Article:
In large firms, there is sometimes a perception that older lawyers need to be given a push out the door by their fellow, younger partners. Given the "eat what you kill" compensation systems at many firms, senior partners may not want to share information on clients or prospects with the next-generation lawyer who might "steal" business before the first attorney is ready to step away from active practice. Age is only incidental. The firm needs to take a firm-wide approach to serving clients that keeps all lawyers functioning and integrated as partners. One approach might be for the older lawyer simply to receive the designation of "special counsel" or "emeritus partner" and continue to enhance the law firm while another lawyer in the firm takes over the client list.

    In a sole practice or small firm the issue is different. Failure to plan for how your clients will be taken care of as you age can, according to some authorities, be construed as reckless disregard for client welfare - a true ethical violation. Solutions for sole practitioners include grooming a successor by hiring an associate to learn the practice, or merging with or hiring a lateral, with the option to sell the practice to him or her, and selling the practice now with a consulting arrangement to continue practicing for as long as you choose.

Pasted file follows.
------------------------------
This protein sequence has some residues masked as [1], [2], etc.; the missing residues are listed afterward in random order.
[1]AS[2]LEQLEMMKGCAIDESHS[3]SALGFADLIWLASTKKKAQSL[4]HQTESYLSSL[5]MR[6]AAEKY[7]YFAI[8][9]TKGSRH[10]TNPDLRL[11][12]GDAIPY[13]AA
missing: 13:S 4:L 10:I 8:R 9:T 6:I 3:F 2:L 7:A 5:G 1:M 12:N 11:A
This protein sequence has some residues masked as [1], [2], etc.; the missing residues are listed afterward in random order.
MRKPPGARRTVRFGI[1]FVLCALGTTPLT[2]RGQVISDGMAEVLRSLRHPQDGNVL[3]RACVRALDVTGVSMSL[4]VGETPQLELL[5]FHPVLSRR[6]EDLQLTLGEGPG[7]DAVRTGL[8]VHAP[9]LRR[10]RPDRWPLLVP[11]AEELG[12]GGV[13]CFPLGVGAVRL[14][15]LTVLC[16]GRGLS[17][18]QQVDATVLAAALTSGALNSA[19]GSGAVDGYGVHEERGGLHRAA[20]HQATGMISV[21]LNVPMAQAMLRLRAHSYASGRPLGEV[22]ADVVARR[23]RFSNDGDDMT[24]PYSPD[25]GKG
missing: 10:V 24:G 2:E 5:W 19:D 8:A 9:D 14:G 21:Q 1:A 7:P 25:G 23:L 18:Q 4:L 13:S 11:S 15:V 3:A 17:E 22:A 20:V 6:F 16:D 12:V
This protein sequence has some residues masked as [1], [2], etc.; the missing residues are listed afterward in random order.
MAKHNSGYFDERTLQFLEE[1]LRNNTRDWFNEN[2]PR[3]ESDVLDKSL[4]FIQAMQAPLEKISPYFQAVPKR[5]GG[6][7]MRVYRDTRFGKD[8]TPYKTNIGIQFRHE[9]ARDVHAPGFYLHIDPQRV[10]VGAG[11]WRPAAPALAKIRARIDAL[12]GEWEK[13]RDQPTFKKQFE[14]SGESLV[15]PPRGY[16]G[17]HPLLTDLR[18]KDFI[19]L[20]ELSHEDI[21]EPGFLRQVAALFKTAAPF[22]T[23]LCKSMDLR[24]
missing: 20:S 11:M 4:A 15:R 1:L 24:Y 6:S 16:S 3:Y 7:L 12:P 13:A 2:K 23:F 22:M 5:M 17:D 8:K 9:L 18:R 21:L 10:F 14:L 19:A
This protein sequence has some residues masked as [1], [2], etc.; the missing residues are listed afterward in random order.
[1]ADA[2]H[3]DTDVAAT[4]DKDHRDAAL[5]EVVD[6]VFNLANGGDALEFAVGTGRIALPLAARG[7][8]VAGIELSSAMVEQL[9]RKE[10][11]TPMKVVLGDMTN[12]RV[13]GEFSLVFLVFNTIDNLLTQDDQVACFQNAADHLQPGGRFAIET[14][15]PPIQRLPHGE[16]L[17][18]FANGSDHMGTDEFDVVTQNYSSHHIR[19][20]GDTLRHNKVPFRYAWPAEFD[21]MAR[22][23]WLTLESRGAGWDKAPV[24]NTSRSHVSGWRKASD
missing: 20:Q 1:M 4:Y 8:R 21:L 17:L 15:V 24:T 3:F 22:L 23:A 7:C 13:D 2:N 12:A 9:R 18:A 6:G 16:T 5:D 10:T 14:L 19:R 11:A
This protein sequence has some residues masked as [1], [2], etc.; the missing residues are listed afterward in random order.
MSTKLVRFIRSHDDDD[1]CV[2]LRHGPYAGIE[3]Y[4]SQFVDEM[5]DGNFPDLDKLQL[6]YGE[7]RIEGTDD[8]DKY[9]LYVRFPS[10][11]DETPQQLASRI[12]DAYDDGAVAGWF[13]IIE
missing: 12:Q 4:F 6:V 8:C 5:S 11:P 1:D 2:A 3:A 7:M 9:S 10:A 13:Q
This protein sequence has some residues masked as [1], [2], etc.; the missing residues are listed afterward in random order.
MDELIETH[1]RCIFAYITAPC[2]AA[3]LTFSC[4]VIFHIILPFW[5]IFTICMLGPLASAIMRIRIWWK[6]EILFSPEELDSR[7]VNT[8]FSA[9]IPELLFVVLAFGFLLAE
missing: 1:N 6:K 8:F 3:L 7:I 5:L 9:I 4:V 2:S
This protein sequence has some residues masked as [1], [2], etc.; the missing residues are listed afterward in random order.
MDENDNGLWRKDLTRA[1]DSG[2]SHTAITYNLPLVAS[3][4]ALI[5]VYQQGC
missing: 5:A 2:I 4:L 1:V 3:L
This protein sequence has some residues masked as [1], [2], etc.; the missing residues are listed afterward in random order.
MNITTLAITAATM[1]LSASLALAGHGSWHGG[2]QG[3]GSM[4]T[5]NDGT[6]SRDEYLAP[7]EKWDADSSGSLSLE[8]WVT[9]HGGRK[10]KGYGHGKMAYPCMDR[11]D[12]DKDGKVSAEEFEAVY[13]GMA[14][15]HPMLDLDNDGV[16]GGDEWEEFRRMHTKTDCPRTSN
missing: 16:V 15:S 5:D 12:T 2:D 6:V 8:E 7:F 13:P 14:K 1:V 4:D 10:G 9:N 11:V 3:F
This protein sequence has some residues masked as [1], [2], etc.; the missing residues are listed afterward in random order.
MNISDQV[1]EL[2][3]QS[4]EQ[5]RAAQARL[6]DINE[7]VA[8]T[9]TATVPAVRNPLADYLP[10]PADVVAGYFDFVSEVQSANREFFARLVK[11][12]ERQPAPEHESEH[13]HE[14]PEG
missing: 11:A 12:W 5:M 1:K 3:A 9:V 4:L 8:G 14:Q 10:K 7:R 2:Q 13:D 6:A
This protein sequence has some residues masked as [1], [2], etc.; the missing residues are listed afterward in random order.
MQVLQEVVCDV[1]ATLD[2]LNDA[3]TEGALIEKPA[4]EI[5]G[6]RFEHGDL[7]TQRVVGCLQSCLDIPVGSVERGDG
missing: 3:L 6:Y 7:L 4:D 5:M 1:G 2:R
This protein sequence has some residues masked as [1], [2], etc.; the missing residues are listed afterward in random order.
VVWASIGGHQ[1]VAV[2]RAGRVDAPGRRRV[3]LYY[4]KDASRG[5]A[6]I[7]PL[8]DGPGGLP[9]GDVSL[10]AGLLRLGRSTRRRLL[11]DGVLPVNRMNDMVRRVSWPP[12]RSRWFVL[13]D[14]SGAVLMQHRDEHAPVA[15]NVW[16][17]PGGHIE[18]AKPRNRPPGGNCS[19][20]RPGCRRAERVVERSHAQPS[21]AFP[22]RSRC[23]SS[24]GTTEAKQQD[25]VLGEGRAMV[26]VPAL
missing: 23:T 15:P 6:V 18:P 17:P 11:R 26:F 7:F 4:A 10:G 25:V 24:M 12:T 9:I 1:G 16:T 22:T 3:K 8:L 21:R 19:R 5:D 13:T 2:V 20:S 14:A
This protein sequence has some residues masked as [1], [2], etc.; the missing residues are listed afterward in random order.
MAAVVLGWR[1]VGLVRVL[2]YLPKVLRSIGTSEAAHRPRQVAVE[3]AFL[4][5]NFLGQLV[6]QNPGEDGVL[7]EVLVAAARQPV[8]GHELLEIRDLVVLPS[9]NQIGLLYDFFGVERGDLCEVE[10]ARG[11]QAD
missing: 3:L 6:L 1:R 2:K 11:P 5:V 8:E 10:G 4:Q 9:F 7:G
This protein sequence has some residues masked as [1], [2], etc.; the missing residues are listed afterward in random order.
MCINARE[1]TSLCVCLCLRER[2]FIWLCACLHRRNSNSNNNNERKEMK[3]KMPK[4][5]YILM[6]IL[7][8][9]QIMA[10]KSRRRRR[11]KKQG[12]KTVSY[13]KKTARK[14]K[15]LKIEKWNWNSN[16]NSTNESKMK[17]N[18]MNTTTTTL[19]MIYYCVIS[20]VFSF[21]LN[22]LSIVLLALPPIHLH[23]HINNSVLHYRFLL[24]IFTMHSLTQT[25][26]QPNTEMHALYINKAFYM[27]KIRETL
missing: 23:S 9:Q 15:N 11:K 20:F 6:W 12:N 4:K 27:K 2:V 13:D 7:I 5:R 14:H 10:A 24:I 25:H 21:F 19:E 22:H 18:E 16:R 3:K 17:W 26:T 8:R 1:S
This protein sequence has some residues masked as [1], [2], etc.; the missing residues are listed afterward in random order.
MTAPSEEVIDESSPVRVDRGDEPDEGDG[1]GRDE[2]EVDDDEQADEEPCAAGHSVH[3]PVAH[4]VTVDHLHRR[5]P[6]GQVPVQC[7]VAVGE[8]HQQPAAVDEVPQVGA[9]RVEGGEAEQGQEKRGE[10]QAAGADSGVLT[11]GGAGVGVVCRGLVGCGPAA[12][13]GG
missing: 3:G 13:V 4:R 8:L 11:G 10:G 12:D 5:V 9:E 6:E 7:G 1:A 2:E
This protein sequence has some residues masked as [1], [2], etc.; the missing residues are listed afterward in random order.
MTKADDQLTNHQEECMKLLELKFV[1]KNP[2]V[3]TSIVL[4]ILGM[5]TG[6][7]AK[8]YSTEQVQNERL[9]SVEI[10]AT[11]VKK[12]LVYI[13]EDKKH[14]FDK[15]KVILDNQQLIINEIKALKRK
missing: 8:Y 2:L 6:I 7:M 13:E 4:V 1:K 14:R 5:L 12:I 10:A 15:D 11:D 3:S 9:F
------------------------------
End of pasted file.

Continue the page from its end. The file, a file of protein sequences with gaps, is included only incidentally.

With a succession plan in place, older lawyers who keep up with evolving professional rules and trends through MCLE should have no trouble remaining in practice as long as desired.

  2. Volume discounts revisited.

    In a recent Ezine we addressed the issue of volume discounts and how they can mitigate against a lawyer's financial interests if not properly approached. A coaching session with a client brought home to me again the importance of this issue, particularly when clients continue to raise it as a billing alternative.